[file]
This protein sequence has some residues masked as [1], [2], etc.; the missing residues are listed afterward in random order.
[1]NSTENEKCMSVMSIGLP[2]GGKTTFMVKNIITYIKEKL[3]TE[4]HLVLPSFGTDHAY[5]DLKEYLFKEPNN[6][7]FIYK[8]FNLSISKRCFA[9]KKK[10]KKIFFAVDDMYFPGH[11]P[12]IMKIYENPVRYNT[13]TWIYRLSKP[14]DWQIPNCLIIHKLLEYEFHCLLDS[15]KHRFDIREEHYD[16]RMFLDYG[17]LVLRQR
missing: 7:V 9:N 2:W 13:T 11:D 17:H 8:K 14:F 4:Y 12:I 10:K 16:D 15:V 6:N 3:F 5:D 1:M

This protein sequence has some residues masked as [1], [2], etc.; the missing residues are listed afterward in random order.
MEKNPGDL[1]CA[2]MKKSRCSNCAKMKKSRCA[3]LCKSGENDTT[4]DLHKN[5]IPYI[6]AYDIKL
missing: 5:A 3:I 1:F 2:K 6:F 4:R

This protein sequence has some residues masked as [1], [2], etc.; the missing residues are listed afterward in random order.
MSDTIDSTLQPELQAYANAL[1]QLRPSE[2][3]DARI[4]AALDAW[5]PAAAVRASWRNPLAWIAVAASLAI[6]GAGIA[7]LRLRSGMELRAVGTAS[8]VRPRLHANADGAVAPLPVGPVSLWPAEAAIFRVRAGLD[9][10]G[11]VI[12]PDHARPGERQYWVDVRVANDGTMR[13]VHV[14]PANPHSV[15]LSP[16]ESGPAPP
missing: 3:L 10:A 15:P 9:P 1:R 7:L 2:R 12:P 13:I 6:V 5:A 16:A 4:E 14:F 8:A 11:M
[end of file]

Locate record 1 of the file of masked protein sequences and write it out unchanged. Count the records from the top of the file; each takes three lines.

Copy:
This protein sequence has some residues masked as [1], [2], etc.; the missing residues are listed afterward in random order.
[1]NSTENEKCMSVMSIGLP[2]GGKTTFMVKNIITYIKEKL[3]TE[4]HLVLPSFGTDHAY[5]DLKEYLFKEPNN[6][7]FIYK[8]FNLSISKRCFA[9]KKK[10]KKIFFAVDDMYFPGH[11]P[12]IMKIYENPVRYNT[13]TWIYRLSKP[14]DWQIPNCLIIHKLLEYEFHCLLDS[15]KHRFDIREEHYD[16]RMFLDYG[17]LVLRQR
missing: 7:V 9:N 2:W 13:T 11:D 17:H 8:K 14:F 4:Y 12:I 10:K 16:D 15:V 6:N 3:F 5:D 1:M